The curious thing about food sensitivities is that whatever a child happens to be allergic to, whether it be wheat or milk - the two most common culprits - or chocolate or what have you, he will have a craving for it. If a child is sensitive to, say, milk products, he will want more and more milk, yogurt, cream, butter and cheese. Here is how it works. By now, just about every parent knows that food colorings and flavorings in convenience foods, squashes and drinks have been implicated in the development of behavioral problems such as hyperactivity in children. This is another reason why they are best avoided. Food allergies have a similar effect on some children. Sometimes called a food sensitivity, intolerance to specific foods are increasing all the time largely, too, as a result of the mass consumption of highly processed foods. Such sensitivities can occur because a baby or child does not have the enzymes he needs to digest a certain food, because the total stress on his system is simply too high, or because his digestive system is confused and sensitized from feeding on junk foods. When you are allergic to a food on first contact you react negatively to it. If you use it continually, however, these first negative symptoms - such as catarrh or coughing, or behavior changes like banging the head or crying in children - become `masked' so they become less frequent. Instead you will develop a craving or addiction to the food. For so long as you continue to expose yourself to it, you can avoid much of the unpleasant allergic response you had first time round. This is such a strange and unexpected phenomenon that many parents are not even conscious that their children, who suffer constant catarrh or act out fear or aggression in their behavior, may be suffering from a food or chemical sensitivity. If you suspect your child is sensitive to something or if he demonstrates an inordinate desire for a particular food (i.e. addiction) try taking him off it altogether for a fortnight. See if his behavior changes or if his physical condition improves (but be prepared for it to get worse at first while the substance or food to which he is allergic is in the process of clearing from his system). Then you can try reintroducing it one day into his diet and see if this changes him. You may find that once you have helped him break the addiction/allergy bond to a particular food he will be able to eat the food, say once a week, with no problem. One of my sons is like this. He is allergic to milk products. If he takes them too often he develops the symptoms of a cold. However we have found he can have a bowl of yogurt or a piece of cheese once a week and get away with it. milk - not the perfect food A word about cow's milk. There is some long-standing assumption that to be healthy and to develop strong bones children have to drink plenty of it. This is not the case. Children eating a good mixed diet of fresh vegetables, whole grains, pulses and protein foods get plenty of calcium and protein. They do not need extra milk. Milk is highly mucous-forming, and tends to create a lot of catarrh in children - to some extent this may be because even the milk and milk products we buy these days are highly processed and by no means the same natural wholesome food our grandmothers went to the local farmer each morning to buy. Certainly if your child is ill, every tradition of natural health counsels not to give him milk or any milk products until he recovers. I have always found it good advice. I also find that using a lot of raw foods - for breakfasts, drinks, sandwich fillings and salads - helps protect children from frequent illnesses and encourages healing when illness strikes. Just in case you think children don't like salads, take a look at the recipe for what my youngest has dubbed `Spiderman Salad.' It is simple to make, delicious, and can be spread on toast or crackers.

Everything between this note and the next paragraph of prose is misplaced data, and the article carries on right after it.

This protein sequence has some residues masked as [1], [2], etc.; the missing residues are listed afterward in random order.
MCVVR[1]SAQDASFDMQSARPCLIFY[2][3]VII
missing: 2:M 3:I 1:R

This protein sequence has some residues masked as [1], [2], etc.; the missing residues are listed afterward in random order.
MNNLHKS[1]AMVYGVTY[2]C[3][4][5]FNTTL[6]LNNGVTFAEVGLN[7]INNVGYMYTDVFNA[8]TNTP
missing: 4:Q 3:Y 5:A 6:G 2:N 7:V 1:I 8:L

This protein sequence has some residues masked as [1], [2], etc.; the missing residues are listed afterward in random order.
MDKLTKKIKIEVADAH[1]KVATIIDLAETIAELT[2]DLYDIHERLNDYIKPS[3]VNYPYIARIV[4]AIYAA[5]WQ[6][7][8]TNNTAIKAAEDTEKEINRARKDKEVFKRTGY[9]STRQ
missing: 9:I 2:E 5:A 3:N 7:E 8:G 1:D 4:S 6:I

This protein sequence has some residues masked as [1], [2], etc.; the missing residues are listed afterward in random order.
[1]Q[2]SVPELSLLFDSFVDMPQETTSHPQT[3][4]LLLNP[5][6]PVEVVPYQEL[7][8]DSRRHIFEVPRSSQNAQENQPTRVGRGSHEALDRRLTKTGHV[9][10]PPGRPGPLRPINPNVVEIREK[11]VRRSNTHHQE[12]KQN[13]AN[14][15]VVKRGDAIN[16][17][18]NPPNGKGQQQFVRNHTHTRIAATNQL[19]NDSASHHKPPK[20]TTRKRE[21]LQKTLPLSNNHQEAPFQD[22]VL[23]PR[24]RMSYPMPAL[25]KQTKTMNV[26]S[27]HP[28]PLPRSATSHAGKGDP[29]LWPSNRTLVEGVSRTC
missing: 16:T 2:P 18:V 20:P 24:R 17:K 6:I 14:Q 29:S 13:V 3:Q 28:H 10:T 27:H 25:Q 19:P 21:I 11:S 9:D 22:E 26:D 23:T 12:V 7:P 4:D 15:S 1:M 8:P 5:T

Inner Child

Inner Child

Children have astonishing potential for creativity built into their genes. In fact, the innate capacities of the human mind are almost limitless. Yet brain research shows that even when we grow up, we use only a small portion of the brain's capacity. And our society is peopled with children of all ages who have never fully grown up - never become whole - never experienced the joy of simply being who they are and the excitement of facing each day ahead as though it were their last. Why? Just as physical growth is determined through DNA coding, so does there appear to be a finely coordinated plan for each child's inner development - the growth of his intelligence and emotional reactions, and the expanding of his creativity. This too is all part of his own individual seedpower unfolding so it eventually comes into full flower. However, it is a plan of which most of us as parents are not only unaware, but which we often unknowingly disrupt - sometimes with disastrous results - from loss of discipline in our children and a greater incidence of brain damage and schizophrenia in childhood, to the growth in infantile autism and widespread aggression - all of which we see growing in the societies around us year by year. I believe that we will only begin to be able to deal with such problems once we understand a bit more about Nature's biological plan for a child's inner development, and have enough trust and respect to work with it rather than against it.

What I’ve Learned From Kids

What I’ve Learned From Kids